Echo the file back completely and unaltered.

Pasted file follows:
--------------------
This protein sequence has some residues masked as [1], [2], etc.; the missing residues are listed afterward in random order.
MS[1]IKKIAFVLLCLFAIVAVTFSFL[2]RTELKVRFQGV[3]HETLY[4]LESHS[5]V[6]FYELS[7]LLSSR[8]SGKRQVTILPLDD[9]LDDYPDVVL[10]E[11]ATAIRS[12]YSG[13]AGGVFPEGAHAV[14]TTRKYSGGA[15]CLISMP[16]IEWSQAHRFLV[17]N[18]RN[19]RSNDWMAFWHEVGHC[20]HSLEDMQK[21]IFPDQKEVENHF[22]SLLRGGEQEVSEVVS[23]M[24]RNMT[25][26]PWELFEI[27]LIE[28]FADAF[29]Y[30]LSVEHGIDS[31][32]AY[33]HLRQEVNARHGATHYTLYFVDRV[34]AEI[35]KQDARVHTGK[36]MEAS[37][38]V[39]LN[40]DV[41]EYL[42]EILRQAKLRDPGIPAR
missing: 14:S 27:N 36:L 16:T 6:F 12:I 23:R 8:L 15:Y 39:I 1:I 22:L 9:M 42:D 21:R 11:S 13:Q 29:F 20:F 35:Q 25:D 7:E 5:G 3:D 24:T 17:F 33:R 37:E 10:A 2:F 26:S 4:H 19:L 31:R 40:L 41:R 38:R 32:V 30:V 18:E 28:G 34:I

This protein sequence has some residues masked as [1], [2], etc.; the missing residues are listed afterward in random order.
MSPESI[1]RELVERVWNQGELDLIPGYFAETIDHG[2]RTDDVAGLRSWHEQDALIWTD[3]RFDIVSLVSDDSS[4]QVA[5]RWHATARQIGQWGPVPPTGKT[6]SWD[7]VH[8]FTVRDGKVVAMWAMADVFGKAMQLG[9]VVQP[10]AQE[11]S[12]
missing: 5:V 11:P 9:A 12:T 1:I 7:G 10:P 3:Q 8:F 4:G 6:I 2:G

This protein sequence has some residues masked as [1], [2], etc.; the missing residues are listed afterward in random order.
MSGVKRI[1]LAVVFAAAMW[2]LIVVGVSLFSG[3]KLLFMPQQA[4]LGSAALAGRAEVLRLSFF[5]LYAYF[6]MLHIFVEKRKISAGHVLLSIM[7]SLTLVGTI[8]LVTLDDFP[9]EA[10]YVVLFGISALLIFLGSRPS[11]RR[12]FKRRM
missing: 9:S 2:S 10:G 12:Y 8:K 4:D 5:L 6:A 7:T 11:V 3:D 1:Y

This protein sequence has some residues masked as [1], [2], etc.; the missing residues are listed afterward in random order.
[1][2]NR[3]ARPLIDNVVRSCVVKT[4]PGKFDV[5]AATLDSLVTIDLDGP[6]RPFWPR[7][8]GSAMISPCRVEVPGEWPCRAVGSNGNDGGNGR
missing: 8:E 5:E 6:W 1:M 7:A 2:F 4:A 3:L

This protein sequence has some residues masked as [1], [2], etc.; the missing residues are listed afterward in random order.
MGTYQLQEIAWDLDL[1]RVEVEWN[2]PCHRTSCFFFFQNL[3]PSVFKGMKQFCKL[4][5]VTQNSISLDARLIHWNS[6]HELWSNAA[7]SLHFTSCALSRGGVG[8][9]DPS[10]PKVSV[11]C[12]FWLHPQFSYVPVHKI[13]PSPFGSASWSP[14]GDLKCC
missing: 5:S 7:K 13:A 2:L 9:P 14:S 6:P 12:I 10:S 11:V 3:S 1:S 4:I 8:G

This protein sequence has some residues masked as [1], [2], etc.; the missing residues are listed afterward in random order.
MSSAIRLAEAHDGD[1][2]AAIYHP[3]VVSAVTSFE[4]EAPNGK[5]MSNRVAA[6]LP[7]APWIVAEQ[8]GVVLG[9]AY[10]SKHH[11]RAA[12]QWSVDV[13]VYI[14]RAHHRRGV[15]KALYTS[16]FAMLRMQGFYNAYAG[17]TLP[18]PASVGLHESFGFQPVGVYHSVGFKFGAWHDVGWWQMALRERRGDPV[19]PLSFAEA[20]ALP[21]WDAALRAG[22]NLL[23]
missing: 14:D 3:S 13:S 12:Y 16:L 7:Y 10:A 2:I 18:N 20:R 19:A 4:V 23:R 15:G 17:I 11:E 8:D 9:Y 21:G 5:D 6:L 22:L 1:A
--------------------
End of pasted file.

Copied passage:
This protein sequence has some residues masked as [1], [2], etc.; the missing residues are listed afterward in random order.
MS[1]IKKIAFVLLCLFAIVAVTFSFL[2]RTELKVRFQGV[3]HETLY[4]LESHS[5]V[6]FYELS[7]LLSSR[8]SGKRQVTILPLDD[9]LDDYPDVVL[10]E[11]ATAIRS[12]YSG[13]AGGVFPEGAHAV[14]TTRKYSGGA[15]CLISMP[16]IEWSQAHRFLV[17]N[18]RN[19]RSNDWMAFWHEVGHC[20]HSLEDMQK[21]IFPDQKEVENHF[22]SLLRGGEQEVSEVVS[23]M[24]RNMT[25][26]PWELFEI[27]LIE[28]FADAF[29]Y[30]LSVEHGIDS[31][32]AY[33]HLRQEVNARHGATHYTLYFVDRV[34]AEI[35]KQDARVHTGK[36]MEAS[37][38]V[39]LN[40]DV[41]EYL[42]EILRQAKLRDPGIPAR
missing: 14:S 27:N 36:L 16:T 6:F 12:I 23:R 8:L 15:Y 39:I 1:I 22:L 9:M 42:D 21:R 11:S 13:Q 29:F 20:F 35:Q 25:D 7:E 5:G 3:D 24:T 17:F 33:R 37:E 10:A 2:F 26:S 4:H 19:L 31:R 40:L 41:R 38:R 32:V 30:V 18:E 28:G 34:I

This protein sequence has some residues masked as [1], [2], etc.; the missing residues are listed afterward in random order.
MSPESI[1]RELVERVWNQGELDLIPGYFAETIDHG[2]RTDDVAGLRSWHEQDALIWTD[3]RFDIVSLVSDDSS[4]QVA[5]RWHATARQIGQWGPVPPTGKT[6]SWD[7]VH[8]FTVRDGKVVAMWAMADVFGKAMQLG[9]VVQP[10]AQE[11]S[12]
missing: 5:V 11:P 9:A 12:T 1:I 7:G 10:P 3:Q 8:F 4:G 6:I 2:G

This protein sequence has some residues masked as [1], [2], etc.; the missing residues are listed afterward in random order.
MSGVKRI[1]LAVVFAAAMW[2]LIVVGVSLFSG[3]KLLFMPQQA[4]LGSAALAGRAEVLRLSFF[5]LYAYF[6]MLHIFVEKRKISAGHVLLSIM[7]SLTLVGTI[8]LVTLDDFP[9]EA[10]YVVLFGISALLIFLGSRPS[11]RR[12]FKRRM
missing: 9:S 2:S 10:G 12:Y 8:K 4:D 5:L 6:A 7:T 11:V 3:D 1:Y

This protein sequence has some residues masked as [1], [2], etc.; the missing residues are listed afterward in random order.
[1][2]NR[3]ARPLIDNVVRSCVVKT[4]PGKFDV[5]AATLDSLVTIDLDGP[6]RPFWPR[7][8]GSAMISPCRVEVPGEWPCRAVGSNGNDGGNGR
missing: 8:E 5:E 6:W 1:M 7:A 2:F 4:A 3:L

This protein sequence has some residues masked as [1], [2], etc.; the missing residues are listed afterward in random order.
MGTYQLQEIAWDLDL[1]RVEVEWN[2]PCHRTSCFFFFQNL[3]PSVFKGMKQFCKL[4][5]VTQNSISLDARLIHWNS[6]HELWSNAA[7]SLHFTSCALSRGGVG[8][9]DPS[10]PKVSV[11]C[12]FWLHPQFSYVPVHKI[13]PSPFGSASWSP[14]GDLKCC
missing: 5:S 7:K 13:A 2:L 9:P 14:S 6:P 12:I 10:S 11:V 3:S 1:S 4:I 8:G

This protein sequence has some residues masked as [1], [2], etc.; the missing residues are listed afterward in random order.
MSSAIRLAEAHDGD[1][2]AAIYHP[3]VVSAVTSFE[4]EAPNGK[5]MSNRVAA[6]LP[7]APWIVAEQ[8]GVVLG[9]AY[10]SKHH[11]RAA[12]QWSVDV[13]VYI[14]RAHHRRGV[15]KALYTS[16]FAMLRMQGFYNAYAG[17]TLP[18]PASVGLHESFGFQPVGVYHSVGFKFGAWHDVGWWQMALRERRGDPV[19]PLSFAEA[20]ALP[21]WDAALRAG[22]NLL[23]
missing: 14:D 3:S 13:S 12:Y 16:L 7:Y 10:A 2:I 18:N 20:R 19:A 4:V 23:R 15:G 17:I 11:E 8:D 9:Y 21:G 5:D 6:L 22:L 1:A